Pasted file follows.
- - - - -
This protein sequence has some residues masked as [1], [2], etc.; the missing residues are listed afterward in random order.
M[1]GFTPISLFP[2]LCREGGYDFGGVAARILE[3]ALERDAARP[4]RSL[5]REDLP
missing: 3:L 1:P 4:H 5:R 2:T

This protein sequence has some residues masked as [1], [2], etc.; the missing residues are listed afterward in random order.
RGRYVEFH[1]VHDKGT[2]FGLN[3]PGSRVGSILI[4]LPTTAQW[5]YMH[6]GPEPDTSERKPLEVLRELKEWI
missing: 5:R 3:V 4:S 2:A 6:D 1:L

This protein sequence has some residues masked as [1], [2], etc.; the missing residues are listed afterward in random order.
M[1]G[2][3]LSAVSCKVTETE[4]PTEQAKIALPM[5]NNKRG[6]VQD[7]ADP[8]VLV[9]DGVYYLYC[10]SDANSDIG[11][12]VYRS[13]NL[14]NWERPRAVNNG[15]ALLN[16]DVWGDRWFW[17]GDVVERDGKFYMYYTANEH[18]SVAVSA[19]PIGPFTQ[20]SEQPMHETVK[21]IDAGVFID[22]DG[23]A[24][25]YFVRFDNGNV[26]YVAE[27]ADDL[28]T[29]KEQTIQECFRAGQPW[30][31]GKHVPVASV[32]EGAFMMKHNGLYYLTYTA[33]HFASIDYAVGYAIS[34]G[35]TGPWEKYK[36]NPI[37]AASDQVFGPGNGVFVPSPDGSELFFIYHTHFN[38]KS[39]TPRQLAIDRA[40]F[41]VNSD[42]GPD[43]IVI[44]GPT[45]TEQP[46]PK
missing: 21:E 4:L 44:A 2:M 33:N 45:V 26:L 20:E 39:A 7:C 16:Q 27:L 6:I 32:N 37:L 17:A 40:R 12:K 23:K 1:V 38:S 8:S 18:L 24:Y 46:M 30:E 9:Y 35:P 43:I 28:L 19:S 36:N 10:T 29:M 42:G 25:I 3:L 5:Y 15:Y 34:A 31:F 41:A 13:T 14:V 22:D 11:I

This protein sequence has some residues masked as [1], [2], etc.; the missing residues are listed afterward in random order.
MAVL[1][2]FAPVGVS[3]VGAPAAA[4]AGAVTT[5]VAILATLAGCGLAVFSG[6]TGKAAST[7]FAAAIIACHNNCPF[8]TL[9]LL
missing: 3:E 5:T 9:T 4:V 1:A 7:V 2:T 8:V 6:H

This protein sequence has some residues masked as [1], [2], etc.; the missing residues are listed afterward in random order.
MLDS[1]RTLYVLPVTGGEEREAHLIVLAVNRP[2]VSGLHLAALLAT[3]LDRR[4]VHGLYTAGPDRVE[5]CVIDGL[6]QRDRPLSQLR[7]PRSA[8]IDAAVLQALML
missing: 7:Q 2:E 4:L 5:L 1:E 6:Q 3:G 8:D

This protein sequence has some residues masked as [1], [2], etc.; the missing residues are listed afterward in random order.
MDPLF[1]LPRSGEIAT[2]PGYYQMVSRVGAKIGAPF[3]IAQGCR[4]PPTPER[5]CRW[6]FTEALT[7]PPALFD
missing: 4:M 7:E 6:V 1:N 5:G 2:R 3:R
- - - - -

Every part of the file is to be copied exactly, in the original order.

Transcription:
This protein sequence has some residues masked as [1], [2], etc.; the missing residues are listed afterward in random order.
M[1]GFTPISLFP[2]LCREGGYDFGGVAARILE[3]ALERDAARP[4]RSL[5]REDLP
missing: 3:L 1:P 4:H 5:R 2:T

This protein sequence has some residues masked as [1], [2], etc.; the missing residues are listed afterward in random order.
RGRYVEFH[1]VHDKGT[2]FGLN[3]PGSRVGSILI[4]LPTTAQW[5]YMH[6]GPEPDTSERKPLEVLRELKEWI
missing: 5:R 3:V 4:S 2:A 6:D 1:L

This protein sequence has some residues masked as [1], [2], etc.; the missing residues are listed afterward in random order.
M[1]G[2][3]LSAVSCKVTETE[4]PTEQAKIALPM[5]NNKRG[6]VQD[7]ADP[8]VLV[9]DGVYYLYC[10]SDANSDIG[11][12]VYRS[13]NL[14]NWERPRAVNNG[15]ALLN[16]DVWGDRWFW[17]GDVVERDGKFYMYYTANEH[18]SVAVSA[19]PIGPFTQ[20]SEQPMHETVK[21]IDAGVFID[22]DG[23]A[24][25]YFVRFDNGNV[26]YVAE[27]ADDL[28]T[29]KEQTIQECFRAGQPW[30][31]GKHVPVASV[32]EGAFMMKHNGLYYLTYTA[33]HFASIDYAVGYAIS[34]G[35]TGPWEKYK[36]NPI[37]AASDQVFGPGNGVFVPSPDGSELFFIYHTHFN[38]KS[39]TPRQLAIDRA[40]F[41]VNSD[42]GPD[43]IVI[44]GPT[45]TEQP[46]PK
missing: 21:E 4:L 44:A 2:M 33:N 45:V 26:L 20:E 39:A 7:C 16:Q 27:L 6:I 32:N 37:L 17:A 40:R 12:K 23:K 1:V 38:S 8:S 18:L 24:Y 46:M 30:E 9:Y 35:P 43:I 28:L 19:S 36:N 10:T 29:M 42:G 25:I 3:L 5:Y 15:Y 34:A 31:F 41:A 13:T 14:V 22:D 11:I

This protein sequence has some residues masked as [1], [2], etc.; the missing residues are listed afterward in random order.
MAVL[1][2]FAPVGVS[3]VGAPAAA[4]AGAVTT[5]VAILATLAGCGLAVFSG[6]TGKAAST[7]FAAAIIACHNNCPF[8]TL[9]LL
missing: 3:E 5:T 9:T 4:V 1:A 7:V 2:T 8:V 6:H

This protein sequence has some residues masked as [1], [2], etc.; the missing residues are listed afterward in random order.
MLDS[1]RTLYVLPVTGGEEREAHLIVLAVNRP[2]VSGLHLAALLAT[3]LDRR[4]VHGLYTAGPDRVE[5]CVIDGL[6]QRDRPLSQLR[7]PRSA[8]IDAAVLQALML
missing: 7:Q 2:E 4:L 5:L 1:E 6:Q 3:G 8:D

This protein sequence has some residues masked as [1], [2], etc.; the missing residues are listed afterward in random order.
MDPLF[1]LPRSGEIAT[2]PGYYQMVSRVGAKIGAPF[3]IAQGCR[4]PPTPER[5]CRW[6]FTEALT[7]PPALFD
missing: 4:M 7:E 6:V 1:N 5:G 2:R 3:R